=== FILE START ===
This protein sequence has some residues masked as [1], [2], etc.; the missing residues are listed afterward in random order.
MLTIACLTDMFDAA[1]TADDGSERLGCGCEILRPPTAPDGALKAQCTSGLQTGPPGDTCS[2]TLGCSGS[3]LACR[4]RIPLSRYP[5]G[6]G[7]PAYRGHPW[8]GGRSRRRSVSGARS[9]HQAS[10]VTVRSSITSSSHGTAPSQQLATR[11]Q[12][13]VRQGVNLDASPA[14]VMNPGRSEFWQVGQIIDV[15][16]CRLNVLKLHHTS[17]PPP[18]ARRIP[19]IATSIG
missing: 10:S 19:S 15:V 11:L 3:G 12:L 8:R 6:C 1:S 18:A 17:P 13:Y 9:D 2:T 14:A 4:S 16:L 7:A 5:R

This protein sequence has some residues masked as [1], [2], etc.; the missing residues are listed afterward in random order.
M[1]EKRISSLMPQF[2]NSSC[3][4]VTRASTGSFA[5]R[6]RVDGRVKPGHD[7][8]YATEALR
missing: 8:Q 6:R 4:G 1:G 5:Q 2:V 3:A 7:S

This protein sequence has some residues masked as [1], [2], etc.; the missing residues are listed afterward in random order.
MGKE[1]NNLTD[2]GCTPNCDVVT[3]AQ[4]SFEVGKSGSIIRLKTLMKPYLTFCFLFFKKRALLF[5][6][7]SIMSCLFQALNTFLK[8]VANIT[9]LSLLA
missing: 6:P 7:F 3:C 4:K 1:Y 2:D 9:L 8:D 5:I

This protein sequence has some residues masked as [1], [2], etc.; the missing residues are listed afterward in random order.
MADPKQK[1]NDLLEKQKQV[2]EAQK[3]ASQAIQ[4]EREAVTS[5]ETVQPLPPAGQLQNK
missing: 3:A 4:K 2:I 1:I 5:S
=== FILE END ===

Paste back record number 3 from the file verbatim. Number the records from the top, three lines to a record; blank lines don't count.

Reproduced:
This protein sequence has some residues masked as [1], [2], etc.; the missing residues are listed afterward in random order.
MGKE[1]NNLTD[2]GCTPNCDVVT[3]AQ[4]SFEVGKSGSIIRLKTLMKPYLTFCFLFFKKRALLF[5][6][7]SIMSCLFQALNTFLK[8]VANIT[9]LSLLA
missing: 6:P 7:F 3:C 4:K 1:Y 2:D 9:L 8:D 5:I